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Election campaigns are about the short term: four years, maybe fewer. Campaigns are therefore mostly about today and a little bit about tomorrow. Large, difficult, long-term trends that will shape our society tend to get ignored.

Two of these trends are evident for those who look at demography. Canada's population is aging fast. Partly as a consequence, future economic growth will be slower. Government revenues at existing tax rates will rise slower than the cost of demands for certain types of government spending – regardless of who wins the election.

Seniors are Canada's fastest-growing age group. Today, the over-65s account for about 15 per cent of the population, or about five million people. By 2036, Statistics Canada projects the share will be about 25 per cent, or around 10.5 million.

The five easternmost provinces will all have more than a quarter of their populations over 65 years of age, with Newfoundland at more than 30 per cent. They already have the weakest economies. Aging will weaken them further.

Canada's median age is now about 40, and heading upward. It was 26 in 1971. The median age could be worse; it's 46 in Germany, and higher still in Japan.

The total fertility rate (TFR) is about 1.6 children per woman. Population replacement rate is 2 per woman. As a result, and even after accounting for immigration, the annual population growth rate for the next half-century will be the lowest in Canadian history.

More seniors means fewer people in the labour force, even if a few seniors keep working into their late 60s. The ratio therefore between those in the work force and those outside of it will change dramatically over time. What used to be a 5-to-1 ratio will slip to something like 2.5 to 1.

Both the federal Department of Finance and the Parliamentary Budget Office have alerted us to what lies ahead: economic growth will be slower, the burden of expenditures on government for seniors programs will increase, and government revenues will be stretched. It's arithmetic not politics.

The arithmetic of aging is politically uncomfortable. It's especially uncomfortable for provinces, the level of government that delivers labour-intensive services such as health, education, policing and welfare. The provinces' burden will also rise because, unless a new federal government changes the decision, Ottawa's yearly transfers to provinces for health care will increase less rapidly past 2017. The result will be a hole of some billions of dollars.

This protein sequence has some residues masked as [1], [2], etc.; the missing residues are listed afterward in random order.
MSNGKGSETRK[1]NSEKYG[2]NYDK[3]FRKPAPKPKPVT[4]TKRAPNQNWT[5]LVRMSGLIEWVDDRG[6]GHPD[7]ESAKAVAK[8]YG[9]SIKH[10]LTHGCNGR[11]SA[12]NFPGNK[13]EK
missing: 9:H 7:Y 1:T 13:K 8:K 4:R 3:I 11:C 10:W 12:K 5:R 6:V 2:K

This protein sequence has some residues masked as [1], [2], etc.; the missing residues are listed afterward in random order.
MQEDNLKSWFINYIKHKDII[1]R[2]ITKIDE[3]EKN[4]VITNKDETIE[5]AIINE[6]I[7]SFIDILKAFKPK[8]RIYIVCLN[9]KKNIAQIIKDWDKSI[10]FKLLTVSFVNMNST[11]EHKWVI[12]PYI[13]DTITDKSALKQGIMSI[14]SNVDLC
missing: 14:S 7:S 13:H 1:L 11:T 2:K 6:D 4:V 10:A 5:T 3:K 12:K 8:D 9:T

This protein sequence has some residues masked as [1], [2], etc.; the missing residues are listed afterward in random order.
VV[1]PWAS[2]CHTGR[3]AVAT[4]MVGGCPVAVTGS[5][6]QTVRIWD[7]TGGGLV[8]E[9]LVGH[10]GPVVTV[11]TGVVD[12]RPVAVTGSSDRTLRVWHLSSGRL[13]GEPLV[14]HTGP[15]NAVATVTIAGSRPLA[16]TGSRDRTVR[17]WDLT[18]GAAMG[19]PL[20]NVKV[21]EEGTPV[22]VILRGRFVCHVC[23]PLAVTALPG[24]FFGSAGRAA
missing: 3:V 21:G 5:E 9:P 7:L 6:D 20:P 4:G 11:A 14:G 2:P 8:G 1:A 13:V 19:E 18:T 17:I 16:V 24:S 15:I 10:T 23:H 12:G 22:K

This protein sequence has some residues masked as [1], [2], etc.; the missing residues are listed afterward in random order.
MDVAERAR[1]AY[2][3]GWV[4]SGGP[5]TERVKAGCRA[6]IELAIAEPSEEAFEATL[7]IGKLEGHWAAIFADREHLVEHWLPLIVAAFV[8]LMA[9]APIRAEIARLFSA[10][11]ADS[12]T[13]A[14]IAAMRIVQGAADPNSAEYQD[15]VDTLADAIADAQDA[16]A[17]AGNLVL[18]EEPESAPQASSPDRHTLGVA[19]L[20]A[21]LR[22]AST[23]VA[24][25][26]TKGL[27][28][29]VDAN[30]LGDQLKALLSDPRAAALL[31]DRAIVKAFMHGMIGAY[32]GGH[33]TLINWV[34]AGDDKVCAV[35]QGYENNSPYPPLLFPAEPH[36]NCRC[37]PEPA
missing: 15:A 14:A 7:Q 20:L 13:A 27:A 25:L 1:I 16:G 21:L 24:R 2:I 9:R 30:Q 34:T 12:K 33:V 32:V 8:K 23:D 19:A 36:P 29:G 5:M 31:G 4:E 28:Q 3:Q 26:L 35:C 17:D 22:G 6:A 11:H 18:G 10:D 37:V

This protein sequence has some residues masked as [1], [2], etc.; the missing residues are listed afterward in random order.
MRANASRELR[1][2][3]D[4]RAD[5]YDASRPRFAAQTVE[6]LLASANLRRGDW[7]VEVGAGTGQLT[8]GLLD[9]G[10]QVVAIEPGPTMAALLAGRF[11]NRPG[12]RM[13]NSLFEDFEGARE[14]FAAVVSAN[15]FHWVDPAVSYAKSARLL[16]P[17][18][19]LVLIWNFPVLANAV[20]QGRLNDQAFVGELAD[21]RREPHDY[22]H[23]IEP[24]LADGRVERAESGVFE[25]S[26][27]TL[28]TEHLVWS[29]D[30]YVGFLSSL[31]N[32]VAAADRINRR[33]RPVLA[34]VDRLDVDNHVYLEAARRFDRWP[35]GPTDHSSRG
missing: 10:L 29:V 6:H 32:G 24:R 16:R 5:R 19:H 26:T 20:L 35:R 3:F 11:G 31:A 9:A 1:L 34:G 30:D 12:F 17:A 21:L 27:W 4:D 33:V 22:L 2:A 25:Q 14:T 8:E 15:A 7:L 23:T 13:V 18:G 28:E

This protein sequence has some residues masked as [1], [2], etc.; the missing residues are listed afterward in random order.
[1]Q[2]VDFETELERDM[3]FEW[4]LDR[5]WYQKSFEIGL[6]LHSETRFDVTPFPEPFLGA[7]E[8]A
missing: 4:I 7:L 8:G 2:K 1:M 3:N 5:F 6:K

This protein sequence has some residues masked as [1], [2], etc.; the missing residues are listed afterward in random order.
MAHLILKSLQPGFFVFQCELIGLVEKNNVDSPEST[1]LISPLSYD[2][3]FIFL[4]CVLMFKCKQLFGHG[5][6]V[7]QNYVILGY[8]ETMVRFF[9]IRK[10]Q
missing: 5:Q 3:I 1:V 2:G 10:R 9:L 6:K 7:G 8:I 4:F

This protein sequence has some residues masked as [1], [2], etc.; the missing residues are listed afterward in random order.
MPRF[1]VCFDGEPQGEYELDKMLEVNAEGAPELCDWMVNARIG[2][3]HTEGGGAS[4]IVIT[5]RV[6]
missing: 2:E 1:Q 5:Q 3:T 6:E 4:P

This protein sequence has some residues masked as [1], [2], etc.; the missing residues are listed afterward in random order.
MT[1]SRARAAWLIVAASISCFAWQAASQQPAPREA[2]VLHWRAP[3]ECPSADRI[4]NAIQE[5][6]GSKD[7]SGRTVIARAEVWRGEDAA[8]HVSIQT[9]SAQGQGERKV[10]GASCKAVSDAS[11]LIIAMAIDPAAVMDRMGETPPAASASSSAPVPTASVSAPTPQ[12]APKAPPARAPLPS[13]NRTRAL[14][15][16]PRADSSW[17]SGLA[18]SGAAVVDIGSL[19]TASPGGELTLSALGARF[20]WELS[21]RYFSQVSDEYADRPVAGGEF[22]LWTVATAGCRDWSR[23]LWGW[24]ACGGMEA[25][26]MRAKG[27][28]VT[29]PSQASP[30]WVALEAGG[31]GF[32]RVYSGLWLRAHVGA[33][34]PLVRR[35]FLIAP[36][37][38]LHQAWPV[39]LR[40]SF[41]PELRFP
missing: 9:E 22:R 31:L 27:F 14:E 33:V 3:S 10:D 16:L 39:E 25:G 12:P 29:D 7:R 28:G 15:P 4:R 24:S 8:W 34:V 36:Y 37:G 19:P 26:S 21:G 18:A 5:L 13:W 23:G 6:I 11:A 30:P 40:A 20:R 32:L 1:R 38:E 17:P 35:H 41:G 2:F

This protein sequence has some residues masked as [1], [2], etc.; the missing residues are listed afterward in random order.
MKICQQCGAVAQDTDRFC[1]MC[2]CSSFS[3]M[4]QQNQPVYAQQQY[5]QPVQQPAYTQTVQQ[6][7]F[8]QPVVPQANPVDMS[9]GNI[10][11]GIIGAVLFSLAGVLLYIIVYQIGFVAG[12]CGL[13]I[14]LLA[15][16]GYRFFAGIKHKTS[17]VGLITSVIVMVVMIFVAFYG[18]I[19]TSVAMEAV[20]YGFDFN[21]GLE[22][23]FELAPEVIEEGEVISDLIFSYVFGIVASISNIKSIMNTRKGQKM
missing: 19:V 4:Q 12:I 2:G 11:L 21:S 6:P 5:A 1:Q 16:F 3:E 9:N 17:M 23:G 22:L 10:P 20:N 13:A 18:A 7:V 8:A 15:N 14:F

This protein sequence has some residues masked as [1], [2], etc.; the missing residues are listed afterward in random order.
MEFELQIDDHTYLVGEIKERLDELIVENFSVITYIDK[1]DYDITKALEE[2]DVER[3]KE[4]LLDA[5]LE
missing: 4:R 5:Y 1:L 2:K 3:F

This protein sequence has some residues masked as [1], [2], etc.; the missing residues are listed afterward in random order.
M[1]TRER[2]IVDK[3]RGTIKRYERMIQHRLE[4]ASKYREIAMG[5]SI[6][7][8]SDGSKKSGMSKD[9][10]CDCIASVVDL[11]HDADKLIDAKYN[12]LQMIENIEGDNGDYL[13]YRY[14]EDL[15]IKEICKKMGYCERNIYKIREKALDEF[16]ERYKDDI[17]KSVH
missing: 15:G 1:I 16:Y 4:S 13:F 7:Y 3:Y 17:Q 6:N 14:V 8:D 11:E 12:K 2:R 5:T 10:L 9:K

Aging with its higher costs and lower growth is the context by which the electoral promises of every party might usefully be judged. They are all catering to today's middle class, fighting over which cares the most about their "anxieties." And they are fixated on seniors, too, since seniors vote.

You could say that the NDP day-care promise is future-oriented, in that if fully implemented it would encourage more women to work, which in turn would ease the ratio of those adults working to those who are not. It might up the fertility rate, which would help, as it has in Quebec.

You could say that the Conservatives' decision to raise the age level for receipt of the Old Age Supplement to 67 from 65 recognizes that people are living much longer than when the OAS was implemented. (Women in the next decade are expected to have a life expectancy of 87.)

All parties pledge to stoke up the engines of economic growth: in the NDP's case by lowering the small-business tax rate by two points. Except that the party then proposes to raise the tax for large companies by two points, an impediment to creating more large companies of the kind Canada needs in a global economy.

Pledges to increase manufacturing are not worth much, since manufacturing has been more or less in decline in North American and Europe (except Germany) for a long time, for reasons rather outside the capacity of governments to influence, except by subsidies and other forms of direct or indirect help.

Promises predictably have been pouring forth from every party, without any of them yet providing some sort of overall accounting for how they will be financed.

Even when (if?) this accounting is provided, the chances are excellent it will be based on falsely optimistic assumptions about economic growth and the revenues it will provide. The demographic shift now beginning will likely mock those assumptions.

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